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Apologetic, Association, “Weak Men”, Fnords

I thought that I was going to release some stuff about aliens today, but I didn’t get to write as much as I wanted this week.

These are loose notes relating to an older thread of ideas about apologetic, and our own propensity to use association to empower our own tribe and demonize the other. I was thinking about it when I was writing about the gerrymandering of the sciences done by Creationists to create a comfortable separation of favorable ideas from unfavorable ones.

There is a whole cottage industry of “Conservative” books written by talk radio hosts meaning to explain the liberal mindset. Having skimmed some, it’s apparent that these books are really more like troop-rallying pamphlets than records of earnest attempts at understanding. It is fun to see various distinct opponent causes weaved together into a net: you see, environmentalism […] a Godless worldview where […] much like the goddamn Reds.

Another notable tactic: smaller, more fringe tribes in enemy coalitions can be magnified and made to seem representative of the whole group (a tactic that is called the “weak man” in a recent-ish SlateStarCodex article- requesting a more interesting name, though). These tactics are prevalent in Creationist literature.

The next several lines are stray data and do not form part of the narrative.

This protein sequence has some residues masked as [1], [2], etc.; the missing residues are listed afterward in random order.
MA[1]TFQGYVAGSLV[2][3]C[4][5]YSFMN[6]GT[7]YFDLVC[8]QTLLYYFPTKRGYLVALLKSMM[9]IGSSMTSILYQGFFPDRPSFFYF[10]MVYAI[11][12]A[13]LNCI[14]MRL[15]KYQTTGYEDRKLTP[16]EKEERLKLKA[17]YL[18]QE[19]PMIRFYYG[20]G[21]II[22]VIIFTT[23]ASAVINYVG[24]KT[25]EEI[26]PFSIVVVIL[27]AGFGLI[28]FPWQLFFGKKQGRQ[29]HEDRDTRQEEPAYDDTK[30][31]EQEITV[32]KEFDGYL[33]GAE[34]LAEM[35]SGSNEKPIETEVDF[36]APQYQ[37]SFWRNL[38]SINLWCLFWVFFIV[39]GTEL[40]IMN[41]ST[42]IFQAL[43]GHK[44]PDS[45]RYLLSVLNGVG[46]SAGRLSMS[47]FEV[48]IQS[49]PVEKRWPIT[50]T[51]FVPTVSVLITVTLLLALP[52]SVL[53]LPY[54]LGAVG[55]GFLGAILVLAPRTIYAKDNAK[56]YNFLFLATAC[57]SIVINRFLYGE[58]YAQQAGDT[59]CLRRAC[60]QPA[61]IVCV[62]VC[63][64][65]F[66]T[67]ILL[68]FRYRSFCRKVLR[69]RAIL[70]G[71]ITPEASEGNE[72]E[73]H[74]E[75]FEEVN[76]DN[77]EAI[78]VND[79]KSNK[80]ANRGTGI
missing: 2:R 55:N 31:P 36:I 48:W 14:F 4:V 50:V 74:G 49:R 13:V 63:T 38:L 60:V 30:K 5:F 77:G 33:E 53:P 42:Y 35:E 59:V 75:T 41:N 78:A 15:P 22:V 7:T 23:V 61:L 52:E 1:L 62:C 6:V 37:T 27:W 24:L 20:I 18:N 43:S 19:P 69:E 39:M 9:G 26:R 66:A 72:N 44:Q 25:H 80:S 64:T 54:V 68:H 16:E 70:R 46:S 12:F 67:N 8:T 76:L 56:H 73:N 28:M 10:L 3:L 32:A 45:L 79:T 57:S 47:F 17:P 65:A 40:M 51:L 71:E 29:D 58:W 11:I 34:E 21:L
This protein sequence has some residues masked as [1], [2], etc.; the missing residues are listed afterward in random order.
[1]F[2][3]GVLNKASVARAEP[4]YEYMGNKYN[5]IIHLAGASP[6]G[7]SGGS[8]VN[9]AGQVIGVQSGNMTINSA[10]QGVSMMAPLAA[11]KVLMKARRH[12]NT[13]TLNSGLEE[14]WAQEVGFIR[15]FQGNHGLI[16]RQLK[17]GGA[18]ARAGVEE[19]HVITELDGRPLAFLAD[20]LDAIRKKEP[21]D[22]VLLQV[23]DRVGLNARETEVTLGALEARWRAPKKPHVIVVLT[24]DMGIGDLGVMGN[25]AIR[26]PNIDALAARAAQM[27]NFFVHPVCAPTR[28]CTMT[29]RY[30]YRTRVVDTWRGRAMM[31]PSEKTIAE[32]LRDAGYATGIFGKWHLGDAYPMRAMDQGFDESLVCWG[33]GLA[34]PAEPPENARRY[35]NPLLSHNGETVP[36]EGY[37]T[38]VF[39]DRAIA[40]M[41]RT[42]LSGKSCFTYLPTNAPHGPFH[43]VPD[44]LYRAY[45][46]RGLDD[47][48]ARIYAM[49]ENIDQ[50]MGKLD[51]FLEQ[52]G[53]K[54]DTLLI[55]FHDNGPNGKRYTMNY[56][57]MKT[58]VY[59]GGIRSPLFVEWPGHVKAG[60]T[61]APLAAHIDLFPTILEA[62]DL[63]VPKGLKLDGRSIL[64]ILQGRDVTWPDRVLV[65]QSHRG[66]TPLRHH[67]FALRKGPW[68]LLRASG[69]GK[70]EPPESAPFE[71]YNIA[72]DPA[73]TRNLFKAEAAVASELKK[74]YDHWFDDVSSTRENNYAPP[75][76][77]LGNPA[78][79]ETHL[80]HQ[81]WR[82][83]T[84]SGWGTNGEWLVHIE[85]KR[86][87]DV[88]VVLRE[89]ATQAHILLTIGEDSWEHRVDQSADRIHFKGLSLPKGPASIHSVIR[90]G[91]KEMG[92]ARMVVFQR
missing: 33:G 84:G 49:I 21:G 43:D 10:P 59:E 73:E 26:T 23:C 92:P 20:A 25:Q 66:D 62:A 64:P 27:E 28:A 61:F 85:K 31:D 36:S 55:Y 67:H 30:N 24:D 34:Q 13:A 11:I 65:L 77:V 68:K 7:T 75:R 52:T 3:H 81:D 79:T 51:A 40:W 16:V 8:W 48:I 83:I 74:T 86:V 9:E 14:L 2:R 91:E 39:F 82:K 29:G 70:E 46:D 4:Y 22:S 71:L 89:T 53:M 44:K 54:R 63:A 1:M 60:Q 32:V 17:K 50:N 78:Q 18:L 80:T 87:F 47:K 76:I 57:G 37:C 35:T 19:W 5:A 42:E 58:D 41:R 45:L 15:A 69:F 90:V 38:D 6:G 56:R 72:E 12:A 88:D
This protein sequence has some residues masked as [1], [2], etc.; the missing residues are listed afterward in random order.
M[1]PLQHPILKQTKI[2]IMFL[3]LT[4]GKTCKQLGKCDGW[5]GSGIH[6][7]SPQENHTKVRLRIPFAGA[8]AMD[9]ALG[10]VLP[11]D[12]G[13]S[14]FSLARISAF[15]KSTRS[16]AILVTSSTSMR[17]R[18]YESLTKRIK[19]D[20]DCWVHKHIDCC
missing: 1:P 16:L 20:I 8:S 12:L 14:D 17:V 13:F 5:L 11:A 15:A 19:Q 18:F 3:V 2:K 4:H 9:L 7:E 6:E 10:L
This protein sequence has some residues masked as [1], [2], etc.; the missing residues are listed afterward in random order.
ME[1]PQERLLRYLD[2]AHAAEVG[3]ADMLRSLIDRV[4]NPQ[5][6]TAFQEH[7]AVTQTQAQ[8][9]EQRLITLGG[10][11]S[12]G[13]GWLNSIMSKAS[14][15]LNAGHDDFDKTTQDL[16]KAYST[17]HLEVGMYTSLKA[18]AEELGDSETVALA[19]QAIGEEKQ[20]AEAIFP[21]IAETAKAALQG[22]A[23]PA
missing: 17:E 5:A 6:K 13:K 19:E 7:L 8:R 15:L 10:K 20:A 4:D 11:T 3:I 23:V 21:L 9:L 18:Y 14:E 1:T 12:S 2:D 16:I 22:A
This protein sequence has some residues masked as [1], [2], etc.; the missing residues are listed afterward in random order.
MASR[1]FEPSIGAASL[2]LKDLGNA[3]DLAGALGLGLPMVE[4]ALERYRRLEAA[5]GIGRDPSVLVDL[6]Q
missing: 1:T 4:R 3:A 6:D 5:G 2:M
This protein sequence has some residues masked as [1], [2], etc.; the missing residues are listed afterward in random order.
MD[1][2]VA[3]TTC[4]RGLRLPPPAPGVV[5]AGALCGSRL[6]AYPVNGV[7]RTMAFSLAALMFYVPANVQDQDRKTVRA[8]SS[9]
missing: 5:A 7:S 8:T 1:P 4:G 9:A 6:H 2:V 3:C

SlateStarCodex introduced this other idea to me not long ago, called the “fnord“. It’s a cousin of the Archdruid’s “thought stopper”.

The fnords first appear in Anton-Wilson and Shea’s book Illuminatus. Educators, operating as tools of the titular conspiracy, hypnotize all primary school children to have a panic reaction to the trigger word “fnord”. The children, who remember nothing of the sessions when they wake up, are incapable of registering the word except as an unexplained feeling of unease.

This turns them into helpless, easily herded adults. Every organ of the media – newspapers, books, cable TV – contains a greater or lesser number of fnords. When some information is counter to the aims of the conspiracy – maybe a communist party organizing in a state where the conspiracy wears a capitalist hat – the secret masters don’t bother censoring or suppressing it. Instead, the newspaper reports it on the front page, but fills the article with fnords. Most people read partway through, become very uncomfortable and upset without knowing why, and decide that communists are definitely bad people for some reason or other and there’s no reason they need to continue reading the article. Why should they worry about awful things like that when there’s the whole rest of the paper to read?

According to the book, the only section of the newspaper without any fnords at all is the advertisements.

I also love that last line in my excerpt above. Advertisers will never lie about what they think you think.The rest of the post is about examples and possible mechanisms of modern fnords, and is worth a read. History is chaos, and any given doctrine, really, can be rhetorically tied to another if you tried hard enough.

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